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Open Skills Libraries Help Today’s Education and Training Providers Respond to the Recent Surge in Skills-based Hiring Practices

Transparancy with students is crucial for them to have successful educational journeys, develop their personal brand and stand out as potential employees.
Transparancy with students is crucial for them to have successful educational journeys, develop their personal brand and stand out as potential employees.

Over the past two years, we have seen the pandemic break down time-honored hiring conventions and accelerate new trends. Among these, many employers, particularly in IT and IT-related fields, have discontinued degree requirements and turned their attention to skills-based hiring and promotion practices. 

In response, credential-focused education and training providers across the United States are engaging in hard conversations around how to respond to this shift in demand, many embarking on the complex work of building a prospective skills-focused future into their programming offerings and student service strategies. 

How can open skills libraries bridge this gap?  

Among the biggest challenges faced by education providers seeking to denominate the value of their credentials, competencies or learning objectives in skills is the sheer complexity of the task. Many turn to off-the-shelf skills resources, such as the Open Skills taxonomy from Emsi/BurningGlass, LinkedIn’s Economic Graph or O*Net online, to support the difficult work of mapping curriculum to high-demand, high-value skills. Although these are very helpful tools to get a sense of demand across a broad range of employers, they lack the specificity and context needed to support the development of occupation-aligned learning outcomes or competency definitions. 

In response, Western Governors University and many other institutions, employers and professional organizations have committed substantial resources to building out robust libraries of Rich Skills Descriptors (RSDs) to serve their competency-based program, hiring and industry framework development needs.

This effort requires teams of qualified taxonomists, workforce researchers and subject matter experts who verify and write skills specifications against employer demand and contextualized occupational requirements. It is expensive, complex and never-ending, as these libraries require regular maintenance and updates to align with the ever-shifting nature of work and job requirements. 

At WGU, we are able to tag each of our competency assessments to RSDs, providing our students with a detailed view of every course and degree program we offer from a skills-demand perspective. Whether the course is U.S. History, Anatomy and Physiology or Cybersecurity, we seek to denominate value not only in credits but in skills-based employment currency. Learners are able to understand the relevancy of every educational experience they engage with on their way to a credential and are prepared to articulate their job-relevant knowledge and skills to current or future employers.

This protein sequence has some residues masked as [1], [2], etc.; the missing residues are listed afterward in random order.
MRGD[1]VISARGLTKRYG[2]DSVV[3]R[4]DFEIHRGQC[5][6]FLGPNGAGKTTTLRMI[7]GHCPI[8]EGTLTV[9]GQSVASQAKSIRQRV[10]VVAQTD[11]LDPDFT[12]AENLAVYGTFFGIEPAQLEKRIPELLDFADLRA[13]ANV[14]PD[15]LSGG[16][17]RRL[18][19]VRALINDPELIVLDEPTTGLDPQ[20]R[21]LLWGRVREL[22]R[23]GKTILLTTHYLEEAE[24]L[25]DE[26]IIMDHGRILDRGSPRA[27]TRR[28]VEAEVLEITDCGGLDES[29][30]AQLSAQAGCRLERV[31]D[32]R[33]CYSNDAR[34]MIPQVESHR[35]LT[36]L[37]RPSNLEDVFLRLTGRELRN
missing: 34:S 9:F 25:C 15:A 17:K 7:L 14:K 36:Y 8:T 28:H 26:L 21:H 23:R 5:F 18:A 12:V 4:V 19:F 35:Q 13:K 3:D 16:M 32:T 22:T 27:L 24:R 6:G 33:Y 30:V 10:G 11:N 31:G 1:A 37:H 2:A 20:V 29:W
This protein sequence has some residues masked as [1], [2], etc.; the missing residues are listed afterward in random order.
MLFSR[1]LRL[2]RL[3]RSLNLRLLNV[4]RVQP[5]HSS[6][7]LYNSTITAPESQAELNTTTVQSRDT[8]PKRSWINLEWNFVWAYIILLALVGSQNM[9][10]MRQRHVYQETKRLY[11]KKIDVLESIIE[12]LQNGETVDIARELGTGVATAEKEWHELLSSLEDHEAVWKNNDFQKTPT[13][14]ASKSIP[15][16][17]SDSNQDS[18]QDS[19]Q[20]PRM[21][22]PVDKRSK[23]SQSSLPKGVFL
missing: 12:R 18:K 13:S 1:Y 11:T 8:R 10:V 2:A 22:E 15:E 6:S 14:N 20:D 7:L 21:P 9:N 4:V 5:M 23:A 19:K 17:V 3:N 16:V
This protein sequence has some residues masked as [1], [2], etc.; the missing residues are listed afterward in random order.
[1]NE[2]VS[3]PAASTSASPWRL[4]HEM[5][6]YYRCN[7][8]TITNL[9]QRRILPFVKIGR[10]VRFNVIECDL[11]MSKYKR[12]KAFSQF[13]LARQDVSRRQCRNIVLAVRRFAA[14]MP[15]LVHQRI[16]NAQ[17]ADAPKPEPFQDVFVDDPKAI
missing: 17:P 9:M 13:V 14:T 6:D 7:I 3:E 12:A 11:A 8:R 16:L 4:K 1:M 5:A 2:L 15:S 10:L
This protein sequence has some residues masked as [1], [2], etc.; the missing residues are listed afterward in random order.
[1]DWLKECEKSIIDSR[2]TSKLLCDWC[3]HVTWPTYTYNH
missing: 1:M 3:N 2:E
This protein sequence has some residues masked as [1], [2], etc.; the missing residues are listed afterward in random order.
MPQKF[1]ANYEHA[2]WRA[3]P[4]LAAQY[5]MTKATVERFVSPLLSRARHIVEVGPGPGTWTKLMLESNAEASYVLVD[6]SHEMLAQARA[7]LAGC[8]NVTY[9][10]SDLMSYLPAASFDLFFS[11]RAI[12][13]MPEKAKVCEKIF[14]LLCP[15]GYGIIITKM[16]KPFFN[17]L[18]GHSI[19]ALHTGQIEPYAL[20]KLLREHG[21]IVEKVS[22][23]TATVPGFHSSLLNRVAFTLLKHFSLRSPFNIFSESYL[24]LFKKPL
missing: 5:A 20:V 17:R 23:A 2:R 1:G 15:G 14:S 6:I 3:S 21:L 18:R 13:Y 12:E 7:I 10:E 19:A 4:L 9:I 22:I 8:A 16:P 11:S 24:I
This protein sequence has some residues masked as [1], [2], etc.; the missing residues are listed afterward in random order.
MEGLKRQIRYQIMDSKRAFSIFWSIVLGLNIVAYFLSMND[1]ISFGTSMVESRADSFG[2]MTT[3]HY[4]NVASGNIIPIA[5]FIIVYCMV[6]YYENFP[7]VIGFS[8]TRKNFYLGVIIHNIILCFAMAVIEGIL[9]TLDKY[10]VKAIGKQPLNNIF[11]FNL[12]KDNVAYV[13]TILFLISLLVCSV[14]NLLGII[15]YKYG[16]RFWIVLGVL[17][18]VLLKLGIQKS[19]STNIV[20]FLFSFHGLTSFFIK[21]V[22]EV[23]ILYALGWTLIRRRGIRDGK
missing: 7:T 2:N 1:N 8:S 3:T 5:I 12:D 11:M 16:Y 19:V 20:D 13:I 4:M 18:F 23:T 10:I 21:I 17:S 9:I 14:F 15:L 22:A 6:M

We believe transparency is critical for today’s students at every level of their educational journey, as they seek to build their personal brands and compete in today’s dynamic employment market. Without it we worry that, if supporting capabilities continue to be kept locked up in institutional silos, we will never get to a future where educational institutions of all sizes and resources can respond effectively to a skills-based hiring ecosystem and a future that fosters equity and economic growth for all.    

To help bridge this gap, WGU recently partnered with the Open Skills Network to launch a free and open skills library to the public featuring a foundational set of professional skills collections to support skills-based education and hiring practices. The WGU Skills Library has openly published collections for Business Ethics; Medical Assistant; Special Education; Value-Based Care; Information Systems Security; Character Education; Diversity, Equity and Inclusion; Social and Emotional Learning and Curriculum Instruction. Additional collections will be released quarterly over the course of this year. Ultimately, the WGU Skills library will be populated with thousands of defined skills to expand WGU’s investment in the future of a skills-based hiring and education ecosystem that supports equitable pathways to opportunities through open skills collaboration. 

With the philosophy of openness comes a commitment to feedback, improvement and inclusive participation. We plan to partner with other organizations to enhance and refine these skills libraries, align them with workforce needs and share them with other institutions and organizations as inputs to their own in-house collections. In this sense, our skills libraries will never be finished, instead they are a beginning from which to build, grow and improve collectively across educational institutions and employers, so the highest and greatest result can be achieved to benefit as many as possible. 

When fully realized, the vision of shared open libraries will provide a welcome assist to education and training providers looking to move toward skills and competency-based practices. For working learners, we hope that this effort will further encourage a world in which all individuals have the skills necessary to thrive in their communities and the ability to powerfully articulate the value of these skills to employers looking to identify talent, not only through the degrees they hold but by what they know and are able to do.

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